Curmudgeon's Corner

cur-mud-geon: anyone who hates hypocrisy and pretense and has the temerity to say so; anyone with the habit of pointing out unpleasant facts in an engaging and humorous manner

The Middle East Powder Keg...

U.S., Quality of Life, Economy, Political

The Middle East powder keg is ever closer to exploding.  Syria continues its melt down and its leader will not alter his course even having proclaimed that he’ll die in the fighting if that is required of him.  The Palestinians continue to fire rockets and small arms rounds into Israel.  Israel continues to shoot back.  Israel found and demolished a tunnel on the Gaza strip that had been loaded with explosives and other weapons.  Israel is on top of everything that moves in the area and seems to be poised for very quick and lethal responses to any temptation.  Egypt is rumbling under the new rule brought about by elections a few months ago.  Iran continues in its now typical bellicose manner daring for a response to its nuclear program that has been being buried deep in a mountain side.

The American election did little, if anything, to alter that landscape either for the better or for the worse.  It is what it is, and there is not much that anyone has tried that looks to have succeeded.

All this points, in my mind, to an event of one kind or another that will succeed in causing that region to explode.  Whether that is an Israeli strike on Iran’s nuclear facilities, or Syria’s battles rolling over its several borders thus bringing other militaries into the fray is a question I doubt anyone can answer. 

We do not seem to have the wherewithal to somehow force our will on the powers in that region.  We are not the ones living under the various threats.  Were we, I suspect our national mood would be quite different than it appears to be today.  We are coming out from under the divisive political campaign for the Presidency.  We have several issues facing our country that draw our attention daily.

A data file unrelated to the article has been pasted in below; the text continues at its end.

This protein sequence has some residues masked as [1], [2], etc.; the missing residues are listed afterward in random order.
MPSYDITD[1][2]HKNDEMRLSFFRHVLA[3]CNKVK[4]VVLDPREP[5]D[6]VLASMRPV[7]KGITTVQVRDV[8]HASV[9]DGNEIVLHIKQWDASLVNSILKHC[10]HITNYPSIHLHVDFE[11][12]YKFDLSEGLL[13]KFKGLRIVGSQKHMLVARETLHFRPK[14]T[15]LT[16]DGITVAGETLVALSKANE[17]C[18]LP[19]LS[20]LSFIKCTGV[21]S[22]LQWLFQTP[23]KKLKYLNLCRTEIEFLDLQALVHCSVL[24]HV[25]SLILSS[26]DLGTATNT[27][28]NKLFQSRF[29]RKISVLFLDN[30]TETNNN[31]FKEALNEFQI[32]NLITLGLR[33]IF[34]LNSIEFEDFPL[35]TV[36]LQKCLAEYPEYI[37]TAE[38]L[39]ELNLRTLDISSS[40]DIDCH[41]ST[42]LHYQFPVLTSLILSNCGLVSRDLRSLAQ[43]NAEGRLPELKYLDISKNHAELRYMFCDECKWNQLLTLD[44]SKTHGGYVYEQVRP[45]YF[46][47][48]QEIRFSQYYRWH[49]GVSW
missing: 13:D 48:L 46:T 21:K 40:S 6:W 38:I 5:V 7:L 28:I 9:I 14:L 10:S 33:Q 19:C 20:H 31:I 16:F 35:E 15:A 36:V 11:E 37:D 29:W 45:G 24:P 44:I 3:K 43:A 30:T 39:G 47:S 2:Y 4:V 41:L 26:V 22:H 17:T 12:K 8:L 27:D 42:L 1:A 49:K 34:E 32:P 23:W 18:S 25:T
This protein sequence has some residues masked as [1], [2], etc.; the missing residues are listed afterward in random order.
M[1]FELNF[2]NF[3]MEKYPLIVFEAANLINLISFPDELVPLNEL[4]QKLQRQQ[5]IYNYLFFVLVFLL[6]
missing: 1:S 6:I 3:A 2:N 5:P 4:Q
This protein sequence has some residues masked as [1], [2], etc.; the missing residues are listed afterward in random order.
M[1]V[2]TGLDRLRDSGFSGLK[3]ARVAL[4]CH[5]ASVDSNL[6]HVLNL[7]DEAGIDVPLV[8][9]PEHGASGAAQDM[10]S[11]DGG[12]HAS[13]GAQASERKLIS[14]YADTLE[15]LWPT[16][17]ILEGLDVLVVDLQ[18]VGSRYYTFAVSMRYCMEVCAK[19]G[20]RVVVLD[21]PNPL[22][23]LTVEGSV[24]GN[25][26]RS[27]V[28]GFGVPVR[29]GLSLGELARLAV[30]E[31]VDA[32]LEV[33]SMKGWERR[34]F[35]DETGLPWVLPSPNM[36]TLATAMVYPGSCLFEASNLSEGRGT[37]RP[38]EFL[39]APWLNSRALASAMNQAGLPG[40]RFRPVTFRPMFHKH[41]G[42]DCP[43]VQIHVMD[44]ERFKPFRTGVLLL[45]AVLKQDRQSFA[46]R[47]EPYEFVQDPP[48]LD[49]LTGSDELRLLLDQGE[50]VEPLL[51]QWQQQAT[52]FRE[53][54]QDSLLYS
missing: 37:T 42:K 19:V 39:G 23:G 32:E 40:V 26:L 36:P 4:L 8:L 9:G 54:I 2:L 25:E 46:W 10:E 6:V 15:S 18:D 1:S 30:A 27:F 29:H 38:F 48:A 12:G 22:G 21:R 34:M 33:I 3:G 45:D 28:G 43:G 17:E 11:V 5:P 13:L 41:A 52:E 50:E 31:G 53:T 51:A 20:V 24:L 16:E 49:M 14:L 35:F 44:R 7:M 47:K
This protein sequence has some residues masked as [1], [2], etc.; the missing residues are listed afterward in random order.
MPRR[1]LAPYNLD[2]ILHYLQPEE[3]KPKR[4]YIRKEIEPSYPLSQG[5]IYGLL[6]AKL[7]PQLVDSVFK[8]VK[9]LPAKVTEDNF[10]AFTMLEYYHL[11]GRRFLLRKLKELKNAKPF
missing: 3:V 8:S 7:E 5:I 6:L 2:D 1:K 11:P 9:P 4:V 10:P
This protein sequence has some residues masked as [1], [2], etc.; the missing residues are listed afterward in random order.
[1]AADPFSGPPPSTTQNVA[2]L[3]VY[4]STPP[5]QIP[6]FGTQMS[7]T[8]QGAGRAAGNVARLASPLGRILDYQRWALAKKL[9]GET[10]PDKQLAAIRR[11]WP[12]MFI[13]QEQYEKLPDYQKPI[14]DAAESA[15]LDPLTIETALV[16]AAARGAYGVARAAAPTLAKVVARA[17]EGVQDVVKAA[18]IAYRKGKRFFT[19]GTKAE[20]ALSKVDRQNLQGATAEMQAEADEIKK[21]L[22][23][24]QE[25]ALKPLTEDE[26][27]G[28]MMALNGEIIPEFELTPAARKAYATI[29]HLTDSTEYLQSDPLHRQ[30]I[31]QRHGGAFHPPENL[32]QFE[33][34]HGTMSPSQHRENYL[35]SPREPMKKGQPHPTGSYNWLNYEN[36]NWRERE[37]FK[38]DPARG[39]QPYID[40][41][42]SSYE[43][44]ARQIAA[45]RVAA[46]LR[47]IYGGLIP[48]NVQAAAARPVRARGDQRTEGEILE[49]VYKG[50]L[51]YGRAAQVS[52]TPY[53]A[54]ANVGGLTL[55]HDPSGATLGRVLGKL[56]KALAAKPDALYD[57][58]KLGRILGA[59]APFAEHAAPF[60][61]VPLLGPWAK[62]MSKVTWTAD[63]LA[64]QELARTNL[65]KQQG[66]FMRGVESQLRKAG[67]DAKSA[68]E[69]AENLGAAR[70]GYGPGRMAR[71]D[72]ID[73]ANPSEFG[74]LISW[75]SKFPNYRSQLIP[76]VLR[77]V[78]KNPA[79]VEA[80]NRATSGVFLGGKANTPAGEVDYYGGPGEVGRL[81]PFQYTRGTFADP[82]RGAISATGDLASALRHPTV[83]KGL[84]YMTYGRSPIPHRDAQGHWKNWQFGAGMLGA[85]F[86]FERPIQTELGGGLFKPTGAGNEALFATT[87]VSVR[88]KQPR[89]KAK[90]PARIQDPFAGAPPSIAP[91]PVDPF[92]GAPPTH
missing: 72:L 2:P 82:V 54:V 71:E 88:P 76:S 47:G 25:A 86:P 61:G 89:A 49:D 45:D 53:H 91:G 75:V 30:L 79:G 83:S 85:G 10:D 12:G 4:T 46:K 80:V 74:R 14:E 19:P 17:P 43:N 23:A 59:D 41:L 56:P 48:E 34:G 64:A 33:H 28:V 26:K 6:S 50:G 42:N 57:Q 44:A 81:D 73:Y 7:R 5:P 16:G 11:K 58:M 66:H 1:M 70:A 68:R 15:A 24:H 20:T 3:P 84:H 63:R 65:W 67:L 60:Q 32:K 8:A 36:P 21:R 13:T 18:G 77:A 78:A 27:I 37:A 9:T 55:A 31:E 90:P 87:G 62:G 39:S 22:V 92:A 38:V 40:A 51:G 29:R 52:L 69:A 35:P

Our economy needs a turn-around.  Our country spends more than it has.  Taxes will be increased to ease some of that strain.  Military budgets will continue to be under pressure.  Our Congress will be trying, again, to sort out itself and find some way to be a more effective governing body than it has managed to be in the past few years; verbiage to date does not seem promising that such an accord will be reached soon, if at all.

Something is almost certainly going to go “boom in the night” and it will likely be even more involved than was Benghazi even as serious as that ‘incident’ was.  The Middle East seems poised for an eruption and that would appear to be more near-term than far-term.   Some will argue, but the evidence I see suggests there is not a close relationship between our government and that of Israel.  I will not be surprised to learn upon waking one morning that Israel went into Iran in a big way without advance notification for “permission” from the U.S.

That, if it occurs, will cast the last term of President Obama in a completely new light.  It will instantly dominate everything because it will be dominating world opinion.  The fallout, no pun intended, will be extensive and far-reaching.  It will impact our relationships with many governments and with many movements, and those relationships may be transformed from one thing to another overnight.

Our President and his Cabinet will be placed under tremendous strain, significantly more strain than is experienced in the usual ebb and flow of governing.  The selections President Obama will be entertaining and deciding upon in the coming days and weeks are of even more paramount importance than ever. 

If I were trying to find the best time to catch America off-guard and off its game, it would be very close to the January swearing in ceremonies while all the new players are trying to find their offices and determine how to get into their computer systems and how to work with the staff shortages that are sure to exist.  These new members of the Cabinet will not have had time in their roles to be comfortable with self and each other.

The one advantage would be that we would not be swearing in a new President; our President has been there for four years at this point and is as well-prepared as he will ever be.  Some would argue whether or not that level of preparedness is sufficient, but it is what it is, as well; and his style and approaches are known to all the players on the world stage.

This is a time for our prayers for a smooth change-over from the first to the second Administrations of this President, and that the selections made will have been of the most capable people available.

I hope my concerns over the Middle East powder keg are misplaced.  

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